By Gina Lee
Investing.com – Asia Pacific stocks were mostly up on Thursday morning, with surging US stocks and bonds providing a boost. Investors breathed a sigh of relief after the US Federal Reserve’s latest was as expected and averted concerns of larger-than-expected hikes.
China’s was up 0.53% by 10 PM ET (2 AM GMT) while the fell 0.79%. Chinese markets re-opened after a holiday, and the was 36.2 in .
In Australia, the rose 0.63%, with data released earlier in the day showing that contracted 18.5% month-on-month in March 2022. The data also showed that grew 0%, contracted 5% month-on-month, and the stood at AUD9.314 billion ($6.66 billion).
Hong Kong’s rose 1.22%.
Japanese and South Korean markets are closed for a holiday.
Australian debt rallied after a drop in the two-year US Treasury yield, while there is no cash Treasuries trading in Asia due to the holiday in Japan.
The Federal Open Market Committee hiked its interest rate to 1%, the largest increase since 2000, as it handed down its policy decision on Wednesday. Fed Chairman Jerome Powell said the 75-basis points super-hike feared by investors is “not something that the committee is actively considering,” adding that policymakers view the “neutral” level of the fed funds rate to be 2% to 3%.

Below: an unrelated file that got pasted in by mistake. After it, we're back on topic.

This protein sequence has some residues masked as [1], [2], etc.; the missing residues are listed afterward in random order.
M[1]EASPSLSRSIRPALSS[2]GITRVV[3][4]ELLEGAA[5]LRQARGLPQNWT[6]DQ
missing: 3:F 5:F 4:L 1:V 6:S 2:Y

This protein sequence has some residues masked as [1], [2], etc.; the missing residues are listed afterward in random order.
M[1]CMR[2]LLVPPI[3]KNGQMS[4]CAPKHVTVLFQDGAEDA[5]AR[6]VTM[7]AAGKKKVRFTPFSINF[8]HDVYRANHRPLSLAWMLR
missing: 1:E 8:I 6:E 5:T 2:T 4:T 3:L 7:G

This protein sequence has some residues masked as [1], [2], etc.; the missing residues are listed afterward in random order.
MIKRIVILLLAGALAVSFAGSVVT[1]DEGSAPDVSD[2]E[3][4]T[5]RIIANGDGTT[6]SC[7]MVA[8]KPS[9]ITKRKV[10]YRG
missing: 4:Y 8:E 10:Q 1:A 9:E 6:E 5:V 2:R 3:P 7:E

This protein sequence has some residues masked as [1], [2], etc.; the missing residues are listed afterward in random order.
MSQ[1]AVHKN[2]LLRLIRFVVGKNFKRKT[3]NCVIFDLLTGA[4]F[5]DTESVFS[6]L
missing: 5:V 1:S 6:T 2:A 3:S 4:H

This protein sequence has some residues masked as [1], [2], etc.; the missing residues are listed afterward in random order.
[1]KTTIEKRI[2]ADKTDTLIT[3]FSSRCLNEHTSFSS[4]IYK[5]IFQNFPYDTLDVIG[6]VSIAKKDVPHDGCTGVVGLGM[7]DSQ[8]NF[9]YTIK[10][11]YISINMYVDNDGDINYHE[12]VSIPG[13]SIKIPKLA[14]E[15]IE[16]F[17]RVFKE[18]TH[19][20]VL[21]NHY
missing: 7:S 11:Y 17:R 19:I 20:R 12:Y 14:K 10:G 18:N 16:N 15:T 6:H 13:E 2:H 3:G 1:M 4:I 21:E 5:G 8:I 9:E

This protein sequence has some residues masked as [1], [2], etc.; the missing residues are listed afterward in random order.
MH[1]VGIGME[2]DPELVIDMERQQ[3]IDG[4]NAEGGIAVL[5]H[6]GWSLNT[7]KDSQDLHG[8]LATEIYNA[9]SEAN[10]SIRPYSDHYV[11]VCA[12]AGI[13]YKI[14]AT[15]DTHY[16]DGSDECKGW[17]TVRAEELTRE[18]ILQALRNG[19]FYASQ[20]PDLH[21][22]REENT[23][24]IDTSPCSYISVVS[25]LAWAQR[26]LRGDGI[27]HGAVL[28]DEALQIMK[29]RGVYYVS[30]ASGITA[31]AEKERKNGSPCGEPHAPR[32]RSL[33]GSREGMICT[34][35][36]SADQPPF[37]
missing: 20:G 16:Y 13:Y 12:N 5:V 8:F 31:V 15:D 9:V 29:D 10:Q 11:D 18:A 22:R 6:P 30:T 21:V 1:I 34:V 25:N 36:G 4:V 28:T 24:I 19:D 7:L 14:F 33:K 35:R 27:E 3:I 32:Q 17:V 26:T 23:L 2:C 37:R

“The market had pretty much fully priced in today’s actions,” Doubleline Group LP fund manager Ken Shinoda told Bloomberg.
“In fact, I think today’s actions were a little bit less hawkish than maybe some had expected.”
The Fed also said it would allow its holdings of Treasuries and mortgage-backed securities to decline in June at an initial combined monthly pace of $47.5 billion, stepping up over three months to $95 billion.
The market reaction is likely to evolve as investors digest Powell’s commentary, but swaps linked to Fed meetings are now pricing in less than 150 basis points of further rate hikes over the June, July, and September 2022 decisions.
“The market is way too optimistic about the Fed’s ability to tame inflation,” Quadratic Capital Management LLC chief investment officer Nancy Davis said in a note.
“We may be facing a stagflation environment.”
Ongoing risks include tighter monetary policy, alongside the ongoing war in Ukraine precipitated by the Russian invasion on Feb 24, and China’s COVID-19 outlook. The European Union also plans to ban Russian barrels over the next six months, while wheat prices rose on the possibility of export curbs by India, a major grower.
Across the Atlantic, the will hand down its policy decision later in the day, where it is expected to hike rates to their highest level in 13 years.
The US will release its jobs report, including , a day later.